Functioning of CWC in Dongri Children’s Home in Mumbai
18th June 2008, Dongri Children’s Home, Mumbai: A tea stall owner from Dahisar, a Mumbai suburb, impatiently waited for his turn to appear before the members of the Child Welfare Committee (CWC).
Booked under the charge of employing child labour he was summoned by the CWC located in a state run Children’s Home in Dongri, to facilitate the process of the child’s rehabilitation.
The fourteen year old boy, taken from his parents from a remote village in Rajasthan four years ago, worked twelve hours a day for him. “I send Rs.1,500 (USD 37.50) every month to his parents back in the village,” grumbled the stall owner, who thought he was buying and not exploiting the boy’s services.
Sadly, this convenient ignorance is found in abundance in Indian society where using child labor is not considered as detrimental to a child’s well being and development.
“Lack of knowledge on child rights, across all sectors and institutions, make violations commonplace,” laments the chairperson of CWC, Dr. Shailaja Mhatre.
This five member committee is a quasi-judicial body appointed under the Juvenile Justice (Care and Protection of Children) Act, 2000.
The Dongri CWC office, which handles almost 300 cases a week, has evolved notable procedures to protect the best interests of child victims, especially in cases of child labour.
The members instructed the tea stall owner to initiate a one-time fixed deposit worth Rs. 5,000 (USD 125) through National Savings Certificates (NSC) in the name of the child for a period until he would turn 18.
This is one of the rehabilitation measures taken by the CWC since its tenure from January 2007. So far, a total of NSCs worth Rs. 12 lakhs (USD 30,000) have been made for rescued children.
“This measure falls within the purview of the powers of the Committee and is intended to follow the spirit of the Act in a most prolific way,” explains Dr. Mhatre who has passionately promoted this measure, which is a unique procedure followed only by the CWC in the Dongri Children’s Home.
The Committee believes that immediate relief support through NSCs is justifiable and must be universally applied by all the CWCs in the state.
CWC chairperson in conversation with the inmates in Children’s Home.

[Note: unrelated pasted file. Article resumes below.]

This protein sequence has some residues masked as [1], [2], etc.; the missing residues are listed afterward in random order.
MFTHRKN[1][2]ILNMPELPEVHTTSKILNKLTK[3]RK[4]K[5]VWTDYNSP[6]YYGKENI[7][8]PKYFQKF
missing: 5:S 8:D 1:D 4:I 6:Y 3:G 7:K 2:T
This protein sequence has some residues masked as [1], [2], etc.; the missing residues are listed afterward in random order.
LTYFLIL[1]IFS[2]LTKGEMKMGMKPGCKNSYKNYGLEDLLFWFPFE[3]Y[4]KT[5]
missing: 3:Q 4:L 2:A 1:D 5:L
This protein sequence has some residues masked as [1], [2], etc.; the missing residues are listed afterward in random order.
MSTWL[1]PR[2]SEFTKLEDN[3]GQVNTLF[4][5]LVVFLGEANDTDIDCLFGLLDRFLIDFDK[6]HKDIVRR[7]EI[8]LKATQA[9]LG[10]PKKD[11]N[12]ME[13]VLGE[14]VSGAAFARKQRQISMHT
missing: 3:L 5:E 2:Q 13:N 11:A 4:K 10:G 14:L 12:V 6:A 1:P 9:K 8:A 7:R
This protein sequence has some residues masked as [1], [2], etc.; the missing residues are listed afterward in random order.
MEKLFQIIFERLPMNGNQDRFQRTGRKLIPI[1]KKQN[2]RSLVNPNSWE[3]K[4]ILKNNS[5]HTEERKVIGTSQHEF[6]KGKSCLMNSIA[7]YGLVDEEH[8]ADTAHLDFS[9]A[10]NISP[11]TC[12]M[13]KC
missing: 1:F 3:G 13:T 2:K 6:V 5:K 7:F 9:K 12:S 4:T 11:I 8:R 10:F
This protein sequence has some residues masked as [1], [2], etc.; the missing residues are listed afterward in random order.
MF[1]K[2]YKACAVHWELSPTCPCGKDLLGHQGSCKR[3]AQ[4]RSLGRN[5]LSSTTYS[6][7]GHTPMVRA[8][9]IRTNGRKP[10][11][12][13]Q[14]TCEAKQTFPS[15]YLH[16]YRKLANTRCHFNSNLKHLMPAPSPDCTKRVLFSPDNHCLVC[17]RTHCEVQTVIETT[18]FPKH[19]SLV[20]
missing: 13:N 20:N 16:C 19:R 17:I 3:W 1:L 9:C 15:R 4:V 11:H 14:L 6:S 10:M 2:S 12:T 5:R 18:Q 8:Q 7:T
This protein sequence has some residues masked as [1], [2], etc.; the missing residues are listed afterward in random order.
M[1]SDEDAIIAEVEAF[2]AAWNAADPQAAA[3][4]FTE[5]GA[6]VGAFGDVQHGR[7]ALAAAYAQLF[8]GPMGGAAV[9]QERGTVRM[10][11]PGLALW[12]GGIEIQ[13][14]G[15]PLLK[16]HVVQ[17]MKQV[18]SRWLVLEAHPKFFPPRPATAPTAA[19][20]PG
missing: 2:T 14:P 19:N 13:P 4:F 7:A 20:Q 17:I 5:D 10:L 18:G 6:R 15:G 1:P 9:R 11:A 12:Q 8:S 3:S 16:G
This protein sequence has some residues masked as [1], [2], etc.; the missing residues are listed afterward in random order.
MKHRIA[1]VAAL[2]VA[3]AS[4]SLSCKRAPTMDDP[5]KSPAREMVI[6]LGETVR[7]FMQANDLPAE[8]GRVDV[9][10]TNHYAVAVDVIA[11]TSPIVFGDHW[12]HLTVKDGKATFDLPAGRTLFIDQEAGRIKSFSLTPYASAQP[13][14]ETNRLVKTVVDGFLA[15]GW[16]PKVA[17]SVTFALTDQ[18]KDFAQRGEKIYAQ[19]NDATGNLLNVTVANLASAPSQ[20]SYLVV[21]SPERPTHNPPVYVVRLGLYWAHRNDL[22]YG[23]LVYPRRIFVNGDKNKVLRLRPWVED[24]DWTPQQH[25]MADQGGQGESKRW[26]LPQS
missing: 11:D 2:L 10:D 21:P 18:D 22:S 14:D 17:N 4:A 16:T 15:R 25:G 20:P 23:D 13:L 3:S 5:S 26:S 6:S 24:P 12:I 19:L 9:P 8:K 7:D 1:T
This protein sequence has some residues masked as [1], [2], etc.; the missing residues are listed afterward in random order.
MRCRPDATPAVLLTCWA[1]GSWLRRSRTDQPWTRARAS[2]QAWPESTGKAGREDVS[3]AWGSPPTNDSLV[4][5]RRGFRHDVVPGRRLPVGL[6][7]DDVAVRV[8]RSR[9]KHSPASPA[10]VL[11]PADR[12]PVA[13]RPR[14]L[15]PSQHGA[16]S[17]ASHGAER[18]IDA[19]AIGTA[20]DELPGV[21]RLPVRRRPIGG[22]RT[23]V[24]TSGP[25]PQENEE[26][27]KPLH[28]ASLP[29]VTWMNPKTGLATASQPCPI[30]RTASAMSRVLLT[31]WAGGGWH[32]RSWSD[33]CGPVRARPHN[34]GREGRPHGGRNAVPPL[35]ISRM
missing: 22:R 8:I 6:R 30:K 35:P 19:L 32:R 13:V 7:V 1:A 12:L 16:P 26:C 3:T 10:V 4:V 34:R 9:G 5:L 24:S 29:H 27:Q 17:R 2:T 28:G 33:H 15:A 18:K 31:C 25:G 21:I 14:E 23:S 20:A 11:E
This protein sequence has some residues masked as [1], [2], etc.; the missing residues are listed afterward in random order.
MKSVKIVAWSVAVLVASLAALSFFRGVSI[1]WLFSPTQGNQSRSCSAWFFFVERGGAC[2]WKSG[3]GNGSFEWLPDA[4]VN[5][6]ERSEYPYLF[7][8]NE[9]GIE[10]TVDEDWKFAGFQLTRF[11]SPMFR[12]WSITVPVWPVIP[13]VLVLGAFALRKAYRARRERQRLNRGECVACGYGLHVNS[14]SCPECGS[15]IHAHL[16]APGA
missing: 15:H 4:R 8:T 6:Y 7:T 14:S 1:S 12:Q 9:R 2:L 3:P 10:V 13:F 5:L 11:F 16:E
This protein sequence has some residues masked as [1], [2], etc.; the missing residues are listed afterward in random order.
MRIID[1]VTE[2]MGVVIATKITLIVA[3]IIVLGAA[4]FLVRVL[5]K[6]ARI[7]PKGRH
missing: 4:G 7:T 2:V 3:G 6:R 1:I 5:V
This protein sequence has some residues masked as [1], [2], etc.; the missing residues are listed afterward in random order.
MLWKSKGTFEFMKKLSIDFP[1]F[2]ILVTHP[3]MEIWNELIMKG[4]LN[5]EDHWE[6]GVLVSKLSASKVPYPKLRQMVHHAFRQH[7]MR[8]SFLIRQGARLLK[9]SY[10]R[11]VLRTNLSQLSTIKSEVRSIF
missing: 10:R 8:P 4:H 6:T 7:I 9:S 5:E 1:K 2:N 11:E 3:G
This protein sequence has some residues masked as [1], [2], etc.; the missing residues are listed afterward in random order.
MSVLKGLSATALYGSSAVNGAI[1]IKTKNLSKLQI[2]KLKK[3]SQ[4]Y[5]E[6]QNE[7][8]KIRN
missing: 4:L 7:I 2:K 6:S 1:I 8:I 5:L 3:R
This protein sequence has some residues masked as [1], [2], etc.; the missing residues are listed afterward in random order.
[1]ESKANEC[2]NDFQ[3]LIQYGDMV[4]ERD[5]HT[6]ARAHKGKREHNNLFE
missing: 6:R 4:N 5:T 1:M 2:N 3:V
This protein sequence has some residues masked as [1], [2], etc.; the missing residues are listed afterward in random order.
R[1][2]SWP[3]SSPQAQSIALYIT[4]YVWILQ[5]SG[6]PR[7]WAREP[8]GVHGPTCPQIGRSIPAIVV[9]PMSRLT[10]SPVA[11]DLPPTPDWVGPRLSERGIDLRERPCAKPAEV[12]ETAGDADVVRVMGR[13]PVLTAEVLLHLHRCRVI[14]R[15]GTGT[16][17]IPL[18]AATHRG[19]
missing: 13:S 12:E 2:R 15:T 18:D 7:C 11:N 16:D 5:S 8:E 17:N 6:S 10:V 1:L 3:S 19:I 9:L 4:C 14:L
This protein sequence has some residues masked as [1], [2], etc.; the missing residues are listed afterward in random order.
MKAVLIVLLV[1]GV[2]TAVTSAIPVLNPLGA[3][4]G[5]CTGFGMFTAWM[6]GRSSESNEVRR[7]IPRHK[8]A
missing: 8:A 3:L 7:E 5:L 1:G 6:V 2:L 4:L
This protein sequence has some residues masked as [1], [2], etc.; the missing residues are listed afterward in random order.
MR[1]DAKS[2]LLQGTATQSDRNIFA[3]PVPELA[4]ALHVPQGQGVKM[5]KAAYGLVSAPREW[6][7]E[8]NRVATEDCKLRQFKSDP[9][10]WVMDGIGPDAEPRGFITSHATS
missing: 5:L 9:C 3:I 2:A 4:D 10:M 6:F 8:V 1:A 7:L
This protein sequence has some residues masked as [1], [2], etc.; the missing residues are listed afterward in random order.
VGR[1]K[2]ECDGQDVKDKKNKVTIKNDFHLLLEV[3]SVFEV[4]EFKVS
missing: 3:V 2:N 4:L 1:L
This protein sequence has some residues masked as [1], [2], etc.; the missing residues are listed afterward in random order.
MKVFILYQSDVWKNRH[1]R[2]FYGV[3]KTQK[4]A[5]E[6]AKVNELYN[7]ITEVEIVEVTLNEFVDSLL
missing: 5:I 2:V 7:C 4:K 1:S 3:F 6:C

“The earlier procedure laid heavy emphasis on reuniting the child with its biological parents. The parents were called from their native village to take custody of the child and it was preferred to hand over custody of the rescued child to them at its earliest”, shares Dr. Mhatre.
“We broke away from the conventional practice of hastening custody of the child and instead extended his/her stay in the Home to be able to help the child in the best possible way. During this period we can inspire confidence and faith in the child. We also provide counseling to the parents so that an amicable solution can be reached.”
UNICEF has also supported capacity building programmes for the members of the CWC across the state. Such initiatives would lead to better practices by CWCs and would eventually contribute to improve child protection measures.
Although the CWC can stretch their authority within its limits, it is but one of the constituents in the total system that is established for the protection of children.
Another CWC member Santosh Shinde explains the challenges faced by them in executing their duties. “The problem of child labour can be effectively tackled if strict measures are simultaneously applied at all the three levels; prevention, protection and prosecution. There are several grey areas in the present law that makes prosecution difficult and hence the law does not seem to deter the employers of child labour.”
The members also express the need to sensitize police and judiciary.
Acknowledging the challenges faced by the CWC in procedural as well as policy matters, UNICEF’s Project Officer, Child Protection in Maharashtra, Vijayalakshmi Arora, says, “We are working very closely with the State in order to strengthen the Juvenile Justice System. UNICEF, in particular, works towards developing a process to develop Standard Operating Procedures for the members of CWC to facilitate and ensure that decisions are taken based on agreed principles and not on an adhoc basis.”
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